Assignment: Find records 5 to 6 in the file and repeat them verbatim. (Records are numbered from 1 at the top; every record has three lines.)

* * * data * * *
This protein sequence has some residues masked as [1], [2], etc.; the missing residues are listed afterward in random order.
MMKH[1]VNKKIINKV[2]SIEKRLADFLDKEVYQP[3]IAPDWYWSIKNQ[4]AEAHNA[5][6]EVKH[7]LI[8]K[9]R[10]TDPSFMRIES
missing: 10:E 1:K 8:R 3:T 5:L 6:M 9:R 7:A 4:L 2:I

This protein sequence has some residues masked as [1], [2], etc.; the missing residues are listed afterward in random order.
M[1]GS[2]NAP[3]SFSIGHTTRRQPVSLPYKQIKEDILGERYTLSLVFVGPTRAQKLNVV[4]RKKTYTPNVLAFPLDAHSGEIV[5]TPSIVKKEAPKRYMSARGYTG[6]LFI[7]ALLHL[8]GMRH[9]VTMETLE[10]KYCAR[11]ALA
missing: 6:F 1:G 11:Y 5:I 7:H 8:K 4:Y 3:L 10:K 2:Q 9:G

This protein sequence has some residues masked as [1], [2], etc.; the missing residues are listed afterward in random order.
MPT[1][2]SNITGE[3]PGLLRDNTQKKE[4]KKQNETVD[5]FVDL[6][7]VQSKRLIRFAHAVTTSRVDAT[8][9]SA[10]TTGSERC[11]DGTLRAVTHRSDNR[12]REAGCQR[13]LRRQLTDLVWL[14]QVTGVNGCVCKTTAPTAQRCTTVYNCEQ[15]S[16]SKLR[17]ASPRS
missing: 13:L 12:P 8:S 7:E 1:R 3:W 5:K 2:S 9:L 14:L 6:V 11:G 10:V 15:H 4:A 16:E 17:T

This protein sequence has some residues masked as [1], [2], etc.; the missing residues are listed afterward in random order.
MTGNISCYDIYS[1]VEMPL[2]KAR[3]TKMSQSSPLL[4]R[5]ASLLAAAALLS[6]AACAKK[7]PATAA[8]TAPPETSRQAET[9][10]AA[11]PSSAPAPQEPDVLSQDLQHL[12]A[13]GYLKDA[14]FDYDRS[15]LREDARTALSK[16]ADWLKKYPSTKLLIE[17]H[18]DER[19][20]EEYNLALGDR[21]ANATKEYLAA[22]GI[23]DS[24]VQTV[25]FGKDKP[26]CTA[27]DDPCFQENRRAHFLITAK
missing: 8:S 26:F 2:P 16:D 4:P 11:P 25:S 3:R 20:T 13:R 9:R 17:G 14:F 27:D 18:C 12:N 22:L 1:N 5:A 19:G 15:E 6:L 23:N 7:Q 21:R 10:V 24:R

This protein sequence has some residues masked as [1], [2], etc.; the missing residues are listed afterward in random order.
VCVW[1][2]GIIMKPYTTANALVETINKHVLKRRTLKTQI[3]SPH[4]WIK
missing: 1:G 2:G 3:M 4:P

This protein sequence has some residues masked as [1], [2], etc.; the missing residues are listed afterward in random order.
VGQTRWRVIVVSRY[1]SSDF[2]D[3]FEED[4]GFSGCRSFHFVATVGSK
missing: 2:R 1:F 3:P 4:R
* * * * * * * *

This protein sequence has some residues masked as [1], [2], etc.; the missing residues are listed afterward in random order.
VCVW[1][2]GIIMKPYTTANALVETINKHVLKRRTLKTQI[3]SPH[4]WIK
missing: 1:G 2:G 3:M 4:P

This protein sequence has some residues masked as [1], [2], etc.; the missing residues are listed afterward in random order.
VGQTRWRVIVVSRY[1]SSDF[2]D[3]FEED[4]GFSGCRSFHFVATVGSK
missing: 2:R 1:F 3:P 4:R